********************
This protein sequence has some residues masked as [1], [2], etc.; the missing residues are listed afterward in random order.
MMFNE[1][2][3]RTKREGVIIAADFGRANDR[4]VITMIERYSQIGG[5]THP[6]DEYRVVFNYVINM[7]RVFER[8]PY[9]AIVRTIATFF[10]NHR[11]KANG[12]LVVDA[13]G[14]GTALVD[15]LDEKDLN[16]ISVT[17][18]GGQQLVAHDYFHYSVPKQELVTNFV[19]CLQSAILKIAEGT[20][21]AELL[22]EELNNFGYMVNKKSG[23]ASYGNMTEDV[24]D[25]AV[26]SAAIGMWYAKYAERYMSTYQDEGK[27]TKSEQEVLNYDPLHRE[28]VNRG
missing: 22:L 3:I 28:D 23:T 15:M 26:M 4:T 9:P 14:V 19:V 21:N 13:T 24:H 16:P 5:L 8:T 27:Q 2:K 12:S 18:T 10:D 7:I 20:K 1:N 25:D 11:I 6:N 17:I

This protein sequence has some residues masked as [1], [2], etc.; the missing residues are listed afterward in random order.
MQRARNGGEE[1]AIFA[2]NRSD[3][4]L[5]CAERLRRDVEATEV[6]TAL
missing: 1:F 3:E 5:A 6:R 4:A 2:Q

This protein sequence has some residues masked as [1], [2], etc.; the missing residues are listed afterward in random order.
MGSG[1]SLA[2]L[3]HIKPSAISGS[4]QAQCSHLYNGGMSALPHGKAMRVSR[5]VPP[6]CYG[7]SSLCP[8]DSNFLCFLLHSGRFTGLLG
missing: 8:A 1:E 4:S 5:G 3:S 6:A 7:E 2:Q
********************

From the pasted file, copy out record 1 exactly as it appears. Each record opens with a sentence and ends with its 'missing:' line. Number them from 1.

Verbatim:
This protein sequence has some residues masked as [1], [2], etc.; the missing residues are listed afterward in random order.
MMFNE[1][2][3]RTKREGVIIAADFGRANDR[4]VITMIERYSQIGG[5]THP[6]DEYRVVFNYVINM[7]RVFER[8]PY[9]AIVRTIATFF[10]NHR[11]KANG[12]LVVDA[13]G[14]GTALVD[15]LDEKDLN[16]ISVT[17][18]GGQQLVAHDYFHYSVPKQELVTNFV[19]CLQSAILKIAEGT[20][21]AELL[22]EELNNFGYMVNKKSG[23]ASYGNMTEDV[24]D[25]AV[26]SAAIGMWYAKYAERYMSTYQDEGK[27]TKSEQEVLNYDPLHRE[28]VNRG
missing: 22:L 3:I 28:D 23:T 15:M 26:M 4:T 9:P 14:V 19:V 21:N 13:T 24:H 16:P 5:L 8:T 27:Q 2:K 12:S 18:T 10:D 7:I 20:K 1:N 25:D 11:I 6:N 17:I